The first of tonight’s two BBC Proms (Wednesday 5th August 2015) brought us relatively neglected works by some of Britain’s finest composers of the 20th century performed by the BBC National Orchestra of Wales conducted by its Conductor Laureate Tadaaki Otaka www.askonasholt.co.uk/artists/conductors/tadaaki-otaka with violinist Chloë Hanslip www.chloehanslip.com and soprano Ailish Tynan www.ssartists.co.uk/artist/ailish-tynan
The concert opened with William Walton’s (1902-1983) Spitfire Prelude and Fugue (1942) where Otaka’s measured performance brought a real sense of grandeur to the Prelude before launching into a dizzying Fugue; the BBC National Orchestra of Wales really on their toes, bringing beautifully managed dynamics and capturing its varied moods.
Chloë Hanslip joined Tadaaki Otaka and the orchestra for Vaughan Williams’ (1872-1958) Concerto Accademico (1924-25). Hanslip brought a lovely balance to the Allegro pesante as she weaved Vaughan Williams’ melody around the orchestra revealing a poignant romanticism. In the brooding Adagio tranquillo, Hanslip’s tone was never over sweet keeping a beautifully restrained character. The orchestra achieved some superbly hushed string textures, rising to moments of ecstatic beauty. They brought a scintillating Presto played with great subtlety whilst never losing momentum.
The winning combination of Chloë Hanslip, Tadaaki Otaka and the BBC National Orchestra of Wales showed this to be an undeservedly neglected work.
As an encore, Hanslip and the orchestra gave the Prommers Elgar’s Salut d’Amour (1888) to which they brought an equally fine sensibility with some exquisite moments.
The Welsh composer Grace Williams (1906-1977) studied under Vaughan Williams. For those who know her music through the recordings from Lyrita and Chandos, she is unjustly neglected. Her late work Fairest of Stars (1973) is a richly opulent score that has a wonderful chromatic beauty, full of ecstatic fervour. Soprano Ailish Tynan brought a rather subdued passion to the opening, though Otaka drew some wonderful hushed glowing textures from the orchestra. Tynan slowly built the long breathed lines to moments of fine ecstasy though there was perhaps a certain lack of the urgency. This did allow some exquisite details to be revealed.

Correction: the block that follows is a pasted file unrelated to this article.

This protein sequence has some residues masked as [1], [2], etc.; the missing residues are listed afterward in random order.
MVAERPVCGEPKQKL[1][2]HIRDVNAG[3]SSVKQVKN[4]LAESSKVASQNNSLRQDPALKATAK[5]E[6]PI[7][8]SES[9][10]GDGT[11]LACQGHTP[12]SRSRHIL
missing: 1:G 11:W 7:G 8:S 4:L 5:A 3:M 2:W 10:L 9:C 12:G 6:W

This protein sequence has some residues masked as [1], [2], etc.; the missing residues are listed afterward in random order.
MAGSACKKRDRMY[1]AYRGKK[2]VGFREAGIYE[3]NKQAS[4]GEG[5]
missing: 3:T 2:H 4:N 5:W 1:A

Overall it was wonderful to hear this glorious work brought to a larger audience. We really do need some enterprising record company to record Grace Williams’ Missa Cambrensis.
After the interval Tadaaki Otaka and the orchestra returned to perform Elgar’s Overture Froissart (1890). This conductor showed his idiomatic understanding of the quieter moments with some wonderfully turned phrases and beautifully light orchestral textures, revealing many little details that gave a freshness to this performance.
For some reason the qualities of Walton’s Symphony No. 2 (1960) are overlooked, perhaps suffering from comparisons with his First Symphony. In tonight’s performance, Otaka and the orchestra revealed many lovely orchestral textures in the Allegro molto bringing a real feeling of underlying impetus and finding glimpses of Walton’s bittersweet melodic core. Walton’s rhythmic instability was brilliantly handled, building to moments of terrific energy and drama. The opening of the Lento assai brought some fine blending of woodwind with Walton’s bittersweet emotional edge truly revealed. There was lovely pointed phrasing that added so much before the music rose and flourished with superb pacing. Otaka showed the mysterious, unsettling forces that haunt this movement before a fine outpouring towards the end and the hushed coda. Otaka and the orchestra brought some terrific individual instrumental details to the Passacaglia, another movement full of strange and haunting ideas superbly revealed by this conductor before building to the resolute coda.
Surely this was a performance to convince anyone of the qualities of this wonderful symphony.